The Aftermath: Ways to Help Haiyan and #YolandaPh Victims

2:27 AM

Thousands of casualties. Scenes of utter destruction. Hundreds of towns lying in complete and utter ruin. An entire nation clinging on to every last vestige of hope.

This, and much, much more, is what remains of Leyte, Samar, and other parts of the Philippines in the aftermath of Typhoon Yolanda or Haiyan. As a friend of mine stated, it really isn't enough to tell people to "stay indoors" and "prepare for the worst" these days-- the worst was clearly beyond anyone's wildest imaginings, beyond anything we've ever thought possible or encountered. My heart mourns in so much grief over what a lot of my countrymen are experiencing --  thousands of families separated from each other, massive loss of homes and livelihood, and dealing with an undeniable health crisis and utter starvation... it is incredibly too much to bear.

But what really baffles me and everyone I know is the staggeringly slow trickle of aid and support coming in for the very hard-hit areas. It's been 5 days since Yolanda has made landfall in Leyte, and it is crazy to note that there are still corpses littering the roads, very few relief centers and shelters, and still a dire need for food and water... If they're having a hard time getting to the main cities, how much more for those in the far-flung areas?

I do agree with the consensus of the many--this isn't the time to rant, or pinpoint fingers at whoever deserves the flak or blame. It's time to move, and our help can't come any sooner. I urge everyone to give until it hurts; to care and extend your help where it is needed.


There are hundreds, if not thousands, of civilian individuals and associations that have mobilized as one to help out in the ongoing relief efforts. I'm truly touched with the urgency of the response from Cebuanos and Filipinos all over the country as well-- a lot of IG photos can attest that grocery shelves are running on empty because just about everyone is scrambling to pick up items for their relief pack contributions.

Here's only a few those, which I've collated from friends and other groups online.

One of the best ways to help out, locally or internationally, is through the Philippine Red Cross. They already have an extensive network of ground personnel deployed, and a lot of the private relief efforts are also endorsed to them eventually.

Hello, friends in Cebu! We hope you could join hands with the entire UP community this Friday as we unveil a party like no other--a PACKING PARTY! We've already deployed 6,000 relief packs and hope to get to 15,000 --we can do it with your support! Bands, DJS and hundreds of packers will be there to help.

I'll also be hosting this event, so I'll see you there!

MADTV #ReliefPH Hangout 
Happening tonight in Manila! With MADHOUSE MNL and my Bloggers United family.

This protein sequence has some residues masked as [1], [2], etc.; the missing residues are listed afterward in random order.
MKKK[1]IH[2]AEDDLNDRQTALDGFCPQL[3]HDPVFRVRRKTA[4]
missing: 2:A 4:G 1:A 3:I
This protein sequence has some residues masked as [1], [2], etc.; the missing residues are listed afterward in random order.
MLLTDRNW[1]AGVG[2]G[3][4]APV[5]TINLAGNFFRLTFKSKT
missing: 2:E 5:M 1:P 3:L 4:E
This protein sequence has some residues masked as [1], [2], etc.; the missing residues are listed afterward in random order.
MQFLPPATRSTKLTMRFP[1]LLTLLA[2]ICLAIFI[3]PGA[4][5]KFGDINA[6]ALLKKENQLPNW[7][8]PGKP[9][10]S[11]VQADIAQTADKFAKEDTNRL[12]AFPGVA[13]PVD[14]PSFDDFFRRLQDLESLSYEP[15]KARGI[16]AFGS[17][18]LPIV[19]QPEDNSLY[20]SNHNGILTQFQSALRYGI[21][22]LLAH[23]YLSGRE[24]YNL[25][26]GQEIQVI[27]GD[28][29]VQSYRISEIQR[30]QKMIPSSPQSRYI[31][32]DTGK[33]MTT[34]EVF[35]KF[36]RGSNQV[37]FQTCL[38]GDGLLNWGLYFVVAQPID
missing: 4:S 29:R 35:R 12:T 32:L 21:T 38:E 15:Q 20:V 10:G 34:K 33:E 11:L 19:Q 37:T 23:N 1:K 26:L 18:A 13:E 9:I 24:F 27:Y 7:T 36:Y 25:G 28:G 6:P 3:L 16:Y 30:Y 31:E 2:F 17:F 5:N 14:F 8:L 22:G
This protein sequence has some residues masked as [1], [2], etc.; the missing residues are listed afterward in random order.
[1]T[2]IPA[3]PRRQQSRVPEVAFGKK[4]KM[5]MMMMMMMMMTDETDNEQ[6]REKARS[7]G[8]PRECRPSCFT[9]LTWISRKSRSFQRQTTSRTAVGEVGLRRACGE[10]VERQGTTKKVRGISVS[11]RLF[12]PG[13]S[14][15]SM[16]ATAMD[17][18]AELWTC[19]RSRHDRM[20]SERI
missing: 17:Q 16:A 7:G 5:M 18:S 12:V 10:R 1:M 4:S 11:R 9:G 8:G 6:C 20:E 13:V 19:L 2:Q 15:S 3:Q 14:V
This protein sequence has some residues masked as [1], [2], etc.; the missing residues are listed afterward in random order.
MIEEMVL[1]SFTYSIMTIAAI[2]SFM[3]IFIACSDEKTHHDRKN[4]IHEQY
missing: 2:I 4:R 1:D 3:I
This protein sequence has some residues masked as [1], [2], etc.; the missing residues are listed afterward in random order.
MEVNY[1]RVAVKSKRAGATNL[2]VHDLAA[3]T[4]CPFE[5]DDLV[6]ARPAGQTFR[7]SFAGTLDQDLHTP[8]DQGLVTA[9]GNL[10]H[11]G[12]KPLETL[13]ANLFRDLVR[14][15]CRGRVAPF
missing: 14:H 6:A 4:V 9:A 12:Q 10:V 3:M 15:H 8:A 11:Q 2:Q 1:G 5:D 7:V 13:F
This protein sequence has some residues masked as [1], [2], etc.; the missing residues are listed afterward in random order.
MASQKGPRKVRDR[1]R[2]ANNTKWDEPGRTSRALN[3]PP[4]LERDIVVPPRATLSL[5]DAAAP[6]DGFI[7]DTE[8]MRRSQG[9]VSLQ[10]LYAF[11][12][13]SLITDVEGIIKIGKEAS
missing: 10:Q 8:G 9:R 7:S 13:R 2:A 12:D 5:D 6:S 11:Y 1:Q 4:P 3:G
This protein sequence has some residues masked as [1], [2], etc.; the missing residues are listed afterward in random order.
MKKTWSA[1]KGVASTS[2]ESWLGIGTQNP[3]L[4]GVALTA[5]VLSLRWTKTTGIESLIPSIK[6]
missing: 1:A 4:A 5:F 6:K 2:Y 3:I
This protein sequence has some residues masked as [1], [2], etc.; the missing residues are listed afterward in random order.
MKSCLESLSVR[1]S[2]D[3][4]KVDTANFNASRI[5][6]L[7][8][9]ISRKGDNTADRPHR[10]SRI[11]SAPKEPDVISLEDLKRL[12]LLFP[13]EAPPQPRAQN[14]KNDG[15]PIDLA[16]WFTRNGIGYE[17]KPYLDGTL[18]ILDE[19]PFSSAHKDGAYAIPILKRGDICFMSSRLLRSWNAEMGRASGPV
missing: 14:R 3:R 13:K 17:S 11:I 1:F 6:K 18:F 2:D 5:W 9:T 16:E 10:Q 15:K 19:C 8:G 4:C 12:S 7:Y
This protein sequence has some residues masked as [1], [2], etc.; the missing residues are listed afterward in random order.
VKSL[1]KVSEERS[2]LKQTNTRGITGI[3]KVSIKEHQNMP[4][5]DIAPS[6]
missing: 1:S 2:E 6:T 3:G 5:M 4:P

Establishments like The Chillage Store and the Handuraw Pizza Cafe have also doubled as relief dropoff centers at this point--and they're only a couple of the many places who have done so. Make sure to check out the other centers and efforts near you! 


(Many thanks to my friend Issa of Issa, Please for this extensive list)


  • DSWD is accepting donations: NAIA Chapel Road, Pasay City (at the back of CAAP)
  • World Vision, an international Christian humanitarian, development and relief organization is accepting donations for Typhoon Yolanda survivors. Donor hotline 372-7777 or visit their website
  • Operation Walang Iwanan - Gawad Kalinga
  • World Food Programme Philippines is accepting donations through their website
  • ABS-CBN Sagip Kapamilya pledge lines (02) 411-0183411-0182411-0115
  • The Philippine Red Cross provides many ways to donate. Hotline: 143 Trunkline: 5270000
    • You may also SMS donations by texting RED<space>AMOUNT to 2899(Globe) or 4143(Smart)
  • Cebu Provincial Government, is in need of volunteers to repack relief goods for Northern Cebu, Leyte, and Bohol. Contact Ms. Evelyn Senajon at 254-7198 and 254-8397, PSWDO, Ground Floor Executive Bldg., Cebu Provincial Capitol.
  • The Office of Senator Bam Aquino, Extension Room 23, 5/F Senate of the Philippines, GSIS Financial Complex, Pasay City, is accepting donations Monday to Thursday from 9am – 6pm. ContactMr. Ares Goyena at(0917)621-6311.


  • For the Ayala Foundation‘s ‘Laging Handa Fund’, overseas donors can use this online portal for donations.
  • ShelterBox is an international disaster relief charity that provides emergency shelter and life-saving supplies to families around the world who are affected by disasters. Donations are welcome through its website. Know more about their efforts in the Philippines for victims of typhoon Yolanda (international codename Haiyan) here.
  • De La Salle University‘s Center for Social Concern and Action (COSCA) is accepting web-based donations from overseas individuals via Credit and debit card donations accepted. Contact Joseph Rosal, Coordinator for Community Engagement, COSCA at 525-4267 or local 147 for more information.

  • The Catholic Relief Services is accepting donations through their website and through Caritas Filipinas Foundation.
  • Victory is accepting online donations for Yolanda relief efforts via BPI Express Online or credit card.
  • Save the Children is collecting donations through its website. Save the Children has a team on the ground in Tacloban working to respond to this emergency.
  • UNICEF is accepting online cash donations thorugh its website.
  • The 1000 Bear Hugs Project is accepting huggable-sized toys for Tacloban children from November 8 to December 9. Drop-off points for pre-loved toys will be announced on their Twitter profile shortly. Email or contact Mon Corpuz at (0917)796-1378

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